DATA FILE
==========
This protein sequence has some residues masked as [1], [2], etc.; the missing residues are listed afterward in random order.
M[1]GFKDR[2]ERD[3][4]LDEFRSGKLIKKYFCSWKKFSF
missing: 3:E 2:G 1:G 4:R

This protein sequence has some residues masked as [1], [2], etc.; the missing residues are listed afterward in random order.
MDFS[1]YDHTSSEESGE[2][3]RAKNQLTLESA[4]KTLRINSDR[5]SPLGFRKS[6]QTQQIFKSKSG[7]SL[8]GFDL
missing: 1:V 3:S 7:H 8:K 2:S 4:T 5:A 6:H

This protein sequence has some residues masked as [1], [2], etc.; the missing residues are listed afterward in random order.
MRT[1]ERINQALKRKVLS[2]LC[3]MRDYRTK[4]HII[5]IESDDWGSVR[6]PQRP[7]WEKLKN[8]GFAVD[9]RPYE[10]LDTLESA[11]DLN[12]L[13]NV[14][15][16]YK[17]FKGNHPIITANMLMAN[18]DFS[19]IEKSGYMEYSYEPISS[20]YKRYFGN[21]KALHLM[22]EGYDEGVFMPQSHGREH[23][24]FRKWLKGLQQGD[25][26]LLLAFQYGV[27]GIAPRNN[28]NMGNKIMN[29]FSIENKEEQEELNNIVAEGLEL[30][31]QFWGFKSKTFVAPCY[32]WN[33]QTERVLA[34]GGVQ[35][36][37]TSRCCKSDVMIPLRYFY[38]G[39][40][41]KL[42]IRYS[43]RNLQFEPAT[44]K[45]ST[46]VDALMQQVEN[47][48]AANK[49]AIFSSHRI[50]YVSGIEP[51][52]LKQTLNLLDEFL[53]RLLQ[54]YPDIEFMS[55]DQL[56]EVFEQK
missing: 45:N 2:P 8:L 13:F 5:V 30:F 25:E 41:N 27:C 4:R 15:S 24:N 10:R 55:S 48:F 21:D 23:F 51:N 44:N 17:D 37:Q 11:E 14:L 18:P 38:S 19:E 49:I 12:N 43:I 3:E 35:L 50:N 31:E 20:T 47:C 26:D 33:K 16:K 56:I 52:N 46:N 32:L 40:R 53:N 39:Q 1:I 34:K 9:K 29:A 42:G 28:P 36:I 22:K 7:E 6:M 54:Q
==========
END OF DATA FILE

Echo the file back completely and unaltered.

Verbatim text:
This protein sequence has some residues masked as [1], [2], etc.; the missing residues are listed afterward in random order.
M[1]GFKDR[2]ERD[3][4]LDEFRSGKLIKKYFCSWKKFSF
missing: 3:E 2:G 1:G 4:R

This protein sequence has some residues masked as [1], [2], etc.; the missing residues are listed afterward in random order.
MDFS[1]YDHTSSEESGE[2][3]RAKNQLTLESA[4]KTLRINSDR[5]SPLGFRKS[6]QTQQIFKSKSG[7]SL[8]GFDL
missing: 1:V 3:S 7:H 8:K 2:S 4:T 5:A 6:H

This protein sequence has some residues masked as [1], [2], etc.; the missing residues are listed afterward in random order.
MRT[1]ERINQALKRKVLS[2]LC[3]MRDYRTK[4]HII[5]IESDDWGSVR[6]PQRP[7]WEKLKN[8]GFAVD[9]RPYE[10]LDTLESA[11]DLN[12]L[13]NV[14][15][16]YK[17]FKGNHPIITANMLMAN[18]DFS[19]IEKSGYMEYSYEPISS[20]YKRYFGN[21]KALHLM[22]EGYDEGVFMPQSHGREH[23][24]FRKWLKGLQQGD[25][26]LLLAFQYGV[27]GIAPRNN[28]NMGNKIMN[29]FSIENKEEQEELNNIVAEGLEL[30][31]QFWGFKSKTFVAPCY[32]WN[33]QTERVLA[34]GGVQ[35][36][37]TSRCCKSDVMIPLRYFY[38]G[39][40][41]KL[42]IRYS[43]RNLQFEPAT[44]K[45]ST[46]VDALMQQVEN[47][48]AANK[49]AIFSSHRI[50]YVSGIEP[51][52]LKQTLNLLDEFL[53]RLLQ[54]YPDIEFMS[55]DQL[56]EVFEQK
missing: 45:N 2:P 8:L 13:F 5:V 30:F 25:E 41:N 27:C 4:R 15:S 24:N 10:R 55:S 48:F 21:D 23:F 51:N 44:N 17:D 37:Q 11:E 14:L 18:P 38:S 19:E 49:I 12:N 43:I 3:E 35:L 50:N 31:E 20:T 47:C 26:D 33:K 16:K 56:I 52:N 46:N 32:L 40:R 53:N 39:Q 1:I 34:K 9:K 29:A 42:G 28:P 36:I 22:K 7:E 6:M 54:Q